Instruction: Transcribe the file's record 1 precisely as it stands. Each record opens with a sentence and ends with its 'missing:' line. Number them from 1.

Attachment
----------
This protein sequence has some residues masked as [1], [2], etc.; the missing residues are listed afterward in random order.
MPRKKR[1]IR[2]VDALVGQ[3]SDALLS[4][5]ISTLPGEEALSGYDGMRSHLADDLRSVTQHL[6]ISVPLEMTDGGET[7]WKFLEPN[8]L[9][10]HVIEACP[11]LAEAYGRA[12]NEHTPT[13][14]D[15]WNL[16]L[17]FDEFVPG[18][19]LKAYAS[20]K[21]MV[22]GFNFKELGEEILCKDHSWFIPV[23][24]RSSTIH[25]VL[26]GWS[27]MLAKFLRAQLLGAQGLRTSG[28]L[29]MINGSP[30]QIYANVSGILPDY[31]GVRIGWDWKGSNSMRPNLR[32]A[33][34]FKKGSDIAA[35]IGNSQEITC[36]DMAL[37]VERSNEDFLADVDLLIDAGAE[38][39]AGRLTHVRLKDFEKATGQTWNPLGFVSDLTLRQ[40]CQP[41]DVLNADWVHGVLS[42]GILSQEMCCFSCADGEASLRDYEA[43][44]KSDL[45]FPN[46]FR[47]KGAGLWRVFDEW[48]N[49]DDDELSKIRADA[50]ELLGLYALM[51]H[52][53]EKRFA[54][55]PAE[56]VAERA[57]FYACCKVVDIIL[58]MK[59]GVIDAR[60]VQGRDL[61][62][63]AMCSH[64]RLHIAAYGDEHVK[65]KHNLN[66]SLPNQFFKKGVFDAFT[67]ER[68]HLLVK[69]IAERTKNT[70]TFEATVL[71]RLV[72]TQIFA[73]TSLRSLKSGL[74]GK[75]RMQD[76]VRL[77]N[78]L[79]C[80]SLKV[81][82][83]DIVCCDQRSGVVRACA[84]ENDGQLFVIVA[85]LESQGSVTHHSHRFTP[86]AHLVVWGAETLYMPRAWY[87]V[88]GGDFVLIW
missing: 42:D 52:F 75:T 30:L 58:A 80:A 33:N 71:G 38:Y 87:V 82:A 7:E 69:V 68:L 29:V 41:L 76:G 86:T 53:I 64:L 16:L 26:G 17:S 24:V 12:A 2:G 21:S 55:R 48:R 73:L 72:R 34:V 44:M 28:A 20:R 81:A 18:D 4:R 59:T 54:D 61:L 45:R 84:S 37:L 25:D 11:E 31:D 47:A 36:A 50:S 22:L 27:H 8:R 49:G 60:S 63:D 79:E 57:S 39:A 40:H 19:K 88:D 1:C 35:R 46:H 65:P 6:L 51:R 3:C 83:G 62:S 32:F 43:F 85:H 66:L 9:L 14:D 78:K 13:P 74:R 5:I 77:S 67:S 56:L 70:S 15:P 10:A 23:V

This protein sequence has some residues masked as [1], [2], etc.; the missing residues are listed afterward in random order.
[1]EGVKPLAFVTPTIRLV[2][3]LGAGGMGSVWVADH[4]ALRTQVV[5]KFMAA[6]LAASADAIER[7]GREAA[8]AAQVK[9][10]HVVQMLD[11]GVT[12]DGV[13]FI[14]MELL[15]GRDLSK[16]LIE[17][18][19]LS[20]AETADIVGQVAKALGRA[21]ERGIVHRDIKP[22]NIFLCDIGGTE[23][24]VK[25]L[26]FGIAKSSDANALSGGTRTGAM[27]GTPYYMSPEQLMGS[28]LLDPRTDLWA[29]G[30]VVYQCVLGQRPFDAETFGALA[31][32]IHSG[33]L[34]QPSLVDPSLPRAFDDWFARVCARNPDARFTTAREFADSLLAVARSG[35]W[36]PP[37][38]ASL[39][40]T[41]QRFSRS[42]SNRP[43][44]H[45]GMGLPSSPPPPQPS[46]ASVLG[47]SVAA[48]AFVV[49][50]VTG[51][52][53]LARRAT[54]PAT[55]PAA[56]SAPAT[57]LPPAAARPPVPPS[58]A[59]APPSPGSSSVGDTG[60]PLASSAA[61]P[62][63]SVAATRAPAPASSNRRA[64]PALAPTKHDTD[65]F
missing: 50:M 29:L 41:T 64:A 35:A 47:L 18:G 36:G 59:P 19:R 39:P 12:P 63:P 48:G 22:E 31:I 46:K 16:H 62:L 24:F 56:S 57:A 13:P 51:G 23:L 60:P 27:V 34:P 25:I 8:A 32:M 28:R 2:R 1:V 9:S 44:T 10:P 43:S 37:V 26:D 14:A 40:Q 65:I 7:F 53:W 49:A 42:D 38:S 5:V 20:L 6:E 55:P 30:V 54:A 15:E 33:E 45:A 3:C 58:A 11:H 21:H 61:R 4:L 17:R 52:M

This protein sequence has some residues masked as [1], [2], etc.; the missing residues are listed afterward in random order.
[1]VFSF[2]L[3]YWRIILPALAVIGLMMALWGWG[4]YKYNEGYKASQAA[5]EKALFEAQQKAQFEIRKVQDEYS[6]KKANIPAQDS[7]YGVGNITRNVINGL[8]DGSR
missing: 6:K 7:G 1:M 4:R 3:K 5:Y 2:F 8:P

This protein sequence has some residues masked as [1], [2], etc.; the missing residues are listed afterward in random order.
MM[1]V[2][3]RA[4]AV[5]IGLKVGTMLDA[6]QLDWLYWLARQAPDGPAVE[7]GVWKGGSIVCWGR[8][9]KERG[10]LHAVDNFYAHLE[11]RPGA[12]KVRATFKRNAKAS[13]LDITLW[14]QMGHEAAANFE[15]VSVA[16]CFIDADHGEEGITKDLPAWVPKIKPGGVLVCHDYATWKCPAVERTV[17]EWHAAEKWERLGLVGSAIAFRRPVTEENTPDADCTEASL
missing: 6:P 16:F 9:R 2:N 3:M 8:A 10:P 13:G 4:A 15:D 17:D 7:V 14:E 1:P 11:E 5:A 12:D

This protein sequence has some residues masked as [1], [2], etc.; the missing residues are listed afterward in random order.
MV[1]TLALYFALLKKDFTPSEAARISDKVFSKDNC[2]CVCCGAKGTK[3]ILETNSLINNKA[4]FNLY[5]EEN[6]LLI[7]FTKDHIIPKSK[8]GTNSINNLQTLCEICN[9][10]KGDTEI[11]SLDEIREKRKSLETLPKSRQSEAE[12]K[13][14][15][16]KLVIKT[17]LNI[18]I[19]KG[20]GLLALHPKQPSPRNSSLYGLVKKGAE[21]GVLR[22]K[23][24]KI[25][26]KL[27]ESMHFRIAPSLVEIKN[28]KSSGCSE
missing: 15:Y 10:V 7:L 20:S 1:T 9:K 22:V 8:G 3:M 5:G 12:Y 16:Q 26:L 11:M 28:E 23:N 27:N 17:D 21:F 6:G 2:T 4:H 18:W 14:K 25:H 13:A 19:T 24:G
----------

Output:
This protein sequence has some residues masked as [1], [2], etc.; the missing residues are listed afterward in random order.
MPRKKR[1]IR[2]VDALVGQ[3]SDALLS[4][5]ISTLPGEEALSGYDGMRSHLADDLRSVTQHL[6]ISVPLEMTDGGET[7]WKFLEPN[8]L[9][10]HVIEACP[11]LAEAYGRA[12]NEHTPT[13][14]D[15]WNL[16]L[17]FDEFVPG[18][19]LKAYAS[20]K[21]MV[22]GFNFKELGEEILCKDHSWFIPV[23][24]RSSTIH[25]VL[26]GWS[27]MLAKFLRAQLLGAQGLRTSG[28]L[29]MINGSP[30]QIYANVSGILPDY[31]GVRIGWDWKGSNSMRPNLR[32]A[33][34]FKKGSDIAA[35]IGNSQEITC[36]DMAL[37]VERSNEDFLADVDLLIDAGAE[38][39]AGRLTHVRLKDFEKATGQTWNPLGFVSDLTLRQ[40]CQP[41]DVLNADWVHGVLS[42]GILSQEMCCFSCADGEASLRDYEA[43][44]KSDL[45]FPN[46]FR[47]KGAGLWRVFDEW[48]N[49]DDDELSKIRADA[50]ELLGLYALM[51]H[52][53]EKRFA[54][55]PAE[56]VAERA[57]FYACCKVVDIIL[58]MK[59]GVIDAR[60]VQGRDL[61][62][63]AMCSH[64]RLHIAAYGDEHVK[65]KHNLN[66]SLPNQFFKKGVFDAFT[67]ER[68]HLLVK[69]IAERTKNT[70]TFEATVL[71]RLV[72]TQIFA[73]TSLRSLKSGL[74]GK[75]RMQD[76]VRL[77]N[78]L[79]C[80]SLKV[81][82][83]DIVCCDQRSGVVRACA[84]ENDGQLFVIVA[85]LESQGSVTHHSHRFTP[86]AHLVVWGAETLYMPRAWY[87]V[88]GGDFVLIW
missing: 42:D 52:F 75:T 30:L 58:A 80:A 33:N 71:G 38:Y 87:V 82:A 7:E 69:V 68:L 29:V 41:L 76:G 86:T 53:I 64:L 16:L 26:G 17:S 24:V 12:A 2:G 21:S 55:R 48:R 73:L 72:R 34:V 44:M 28:A 20:R 81:A 18:D 4:R 59:T 54:D 61:L 45:R 84:S 37:L 25:D 11:E 31:D 47:A 36:A 50:S 22:L 27:H 8:R 49:G 60:S 63:D 79:E 57:S 39:A 40:H 19:K 88:D 1:C 35:R 46:H 65:P 6:L 51:R 3:C 83:G 62:S 32:F 43:F 85:H 66:L 9:L 14:D 78:K 13:P 74:R 5:I 77:S 67:S 56:L 70:S 15:P 10:A 23:V